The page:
Dungeon Master's Guide 5e

(Joyce) #1


electrum pieces are moons, gold pieces are dragons,
and platinum coins are suns. The city's two local coins
are the toal and the harbor moon. The toal is a square
brass trading-coin pierced with a central hole to permit
it to be easily strung on a ring or string, worth 2 gp in
the city and nothing outside Waterdeep. The harbor
moon is a flat crescent of platinum with a central
hole and an electrum inlay, named for its traditional
use in the docks for buying large amounts of cargo at
once. The coin is worth 50 gp in Waterdeep and 30 gp
The northern city of Silverymoon mints a crescent-
shaped, shining blue coin called an electrum moon,
worth 1 gp in that city and 1 ep elsewhere. The city also
issues a larger coin called an eclipsed moon, which
looks like an electrum moon combined a darker silver
wedge to form a round coin worth 5 ep within the city
and 2 ep outside it.
The favored form of currency in the kingdom of
Cormyr is the royal coinage of the court, stamped with
a dragon on one side and a treasury date mark on the
other. There, coppers are called thumbs, silvers are
silver falcons, electrum pieces are blue eyes, gold pieces
are golden lions, and platinum coins are tricrowns.
Even city-states mint their own copper, silver, and gold
pieces. Electrum and platinum pieces are rarer in these
lands. Smaller states use coinage borrowed from other
nations and looted from ancient sources. Travelers from
certain lands (notably the wizard-dominated realms of
Thay and Halruaa) use the currencies of other realms
when trading abroad because their own coins and
tokens are feared to be magically cursed, and so are
shunned by others.
Conversely, the coins of long-lost, legendary lands
and centers of great magic are honored, though those
who find them are wise to sell them to collectors rather
than merely spending them in markets. The coins of the
old elven court of Cormanthyr are particularly famous:
thalvers (coppers), bedoars (silvers), thammarchs
(electrum), shilmaers (golds), and ruendils (platinum).
These coins a re fine, numerous, a nd sometimes still
used in trade among elves.





Trade Bars. Large numbers of coins can be difficult
to transport and account for. Many merchants prefer
to use trade bars-ingots of precious metals and alloys
(usually silver) likely to be accepted by virtually anyone.
Trade bars are stamped or graven with the symbol of the
trading company or government that originally crafted
them. These bars are valued by weight, as follows:

  • A 2-pound silver bar is worth 10 gp and is about 5
    inches long, 2 inches wide, and 1/ 2 inch thick.
    A 5-pound silver bar is worth 25 gp and is about 6
    inches long, 2 inches wide, and 1 inch thick.
    A 5-pound gold bar is worth 250 gp and is about the
    size of a 2-pound silver bar.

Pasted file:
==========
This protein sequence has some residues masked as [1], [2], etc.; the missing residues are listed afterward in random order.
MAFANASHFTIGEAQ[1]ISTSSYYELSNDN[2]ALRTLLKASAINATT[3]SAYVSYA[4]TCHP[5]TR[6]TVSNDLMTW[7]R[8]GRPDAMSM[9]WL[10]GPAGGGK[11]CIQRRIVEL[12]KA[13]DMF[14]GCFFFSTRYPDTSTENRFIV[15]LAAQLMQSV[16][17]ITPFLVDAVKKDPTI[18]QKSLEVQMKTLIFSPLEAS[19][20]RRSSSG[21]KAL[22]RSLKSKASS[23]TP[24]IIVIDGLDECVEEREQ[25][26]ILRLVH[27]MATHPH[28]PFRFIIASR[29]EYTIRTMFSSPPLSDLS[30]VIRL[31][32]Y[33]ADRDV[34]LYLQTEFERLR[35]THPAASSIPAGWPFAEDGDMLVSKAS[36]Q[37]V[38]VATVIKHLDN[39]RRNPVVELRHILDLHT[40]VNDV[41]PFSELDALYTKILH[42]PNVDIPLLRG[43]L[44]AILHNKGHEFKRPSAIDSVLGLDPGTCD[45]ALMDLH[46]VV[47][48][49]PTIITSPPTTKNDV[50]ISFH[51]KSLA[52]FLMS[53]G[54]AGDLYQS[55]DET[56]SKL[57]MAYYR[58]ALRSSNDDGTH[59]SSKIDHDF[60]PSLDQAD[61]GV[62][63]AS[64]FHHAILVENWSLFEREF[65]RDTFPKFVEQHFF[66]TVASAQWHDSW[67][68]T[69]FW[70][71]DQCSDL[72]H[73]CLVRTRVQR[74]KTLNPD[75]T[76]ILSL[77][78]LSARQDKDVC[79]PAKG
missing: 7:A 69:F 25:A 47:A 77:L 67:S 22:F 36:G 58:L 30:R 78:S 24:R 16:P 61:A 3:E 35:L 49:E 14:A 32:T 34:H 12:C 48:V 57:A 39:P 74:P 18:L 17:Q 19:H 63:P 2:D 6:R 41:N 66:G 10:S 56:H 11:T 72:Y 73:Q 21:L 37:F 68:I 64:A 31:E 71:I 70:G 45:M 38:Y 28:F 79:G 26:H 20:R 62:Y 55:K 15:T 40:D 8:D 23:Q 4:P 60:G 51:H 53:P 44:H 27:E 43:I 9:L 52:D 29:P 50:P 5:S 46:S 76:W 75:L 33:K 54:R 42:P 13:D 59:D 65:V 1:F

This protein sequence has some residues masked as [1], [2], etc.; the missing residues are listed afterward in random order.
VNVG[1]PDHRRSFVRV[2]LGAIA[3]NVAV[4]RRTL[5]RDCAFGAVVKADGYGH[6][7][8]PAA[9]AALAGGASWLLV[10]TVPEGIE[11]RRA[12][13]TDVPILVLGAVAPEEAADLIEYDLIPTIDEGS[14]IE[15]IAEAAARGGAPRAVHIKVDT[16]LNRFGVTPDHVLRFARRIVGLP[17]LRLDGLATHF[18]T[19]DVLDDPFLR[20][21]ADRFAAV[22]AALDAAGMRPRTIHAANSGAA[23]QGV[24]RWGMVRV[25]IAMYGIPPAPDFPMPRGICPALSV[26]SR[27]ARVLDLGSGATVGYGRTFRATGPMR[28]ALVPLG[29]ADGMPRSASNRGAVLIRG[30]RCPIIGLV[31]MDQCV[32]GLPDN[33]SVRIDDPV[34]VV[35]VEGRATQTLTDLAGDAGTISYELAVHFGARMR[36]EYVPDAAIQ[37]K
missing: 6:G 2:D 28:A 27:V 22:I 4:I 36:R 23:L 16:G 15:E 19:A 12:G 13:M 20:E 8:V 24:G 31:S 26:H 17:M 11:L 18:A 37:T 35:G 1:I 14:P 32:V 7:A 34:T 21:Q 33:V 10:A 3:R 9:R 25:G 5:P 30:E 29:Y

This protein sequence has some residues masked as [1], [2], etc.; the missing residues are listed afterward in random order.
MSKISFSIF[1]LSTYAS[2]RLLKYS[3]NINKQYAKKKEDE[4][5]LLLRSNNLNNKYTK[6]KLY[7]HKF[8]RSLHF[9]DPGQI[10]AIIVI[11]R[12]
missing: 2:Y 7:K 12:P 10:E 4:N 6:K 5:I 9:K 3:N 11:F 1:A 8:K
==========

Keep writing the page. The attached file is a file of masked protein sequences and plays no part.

The city of Baldur's Gate mints large numbers of
    silver trade bars and sets the standard for this form of
    currency. The city of Mirabar issues black iron spindle-
    shaped trade bars with squared ends weighing about
    2 pounds each, worth 10 gp in that city, markedly less
    in nearby trade centers, a nd as iron is normally valued
    elsewhere (1 sp per pound).
    Odd Currency. Coins and bars aren't the only forms
    of hard currency. Gond bells are small brass bells worth
    10 gp in trade, or 20 gp to a temple of Gond. Shaar
    rings, pierced and polished slices of ivory threaded
    onto strings by the nomads of the Shaar, are worth 3 gp
    per slice.

As shown in the previous examples, currency doesn't
need to obey a universal standard in your world. Each
country and era can have its own coins with its own
values. Your adventurers might travel through many
different lands and find long-lost treasures. Finding
· six hundred ancient bed oars from the rule of Coronal
Eltargrim twelve centuries before offers a deeper sense
of immersion in your world than finding 60 sp.
Varying names and descriptions of coins for the
major contemporary and historical realms of your world
adds an additional layer of texture. The golden lions of
Cormyr convey the noble nature of that kingdom. If a
nation mints gold coins stamped with leering demonic
faces and called torments, that currency expresses a
distinct flavor.
Creating new coins connected to specific lo cations,
like the toals ofWaterdeep or the eclipsed moons of
Silverymoon, provides another level of detail. As long as
you keep the value of these new coins simple (in other
words, don't invent a coin worth 1.62 gp), you add local
flavor to key locations in your world without adding
undue complexity.

Languages and Dialects

When fleshing out your world, you can create new
languages and dialects to reflect its unique geography
and history. You can replace the default languages
presented in the Player's Handbook with new ones, or
split languages up into several different dialects.
In some worlds, regional differences might be much
more important than racial ones. Perhaps all the
dwarves, elves, and humans who live in one kingdom
speak a common language, which is completely different
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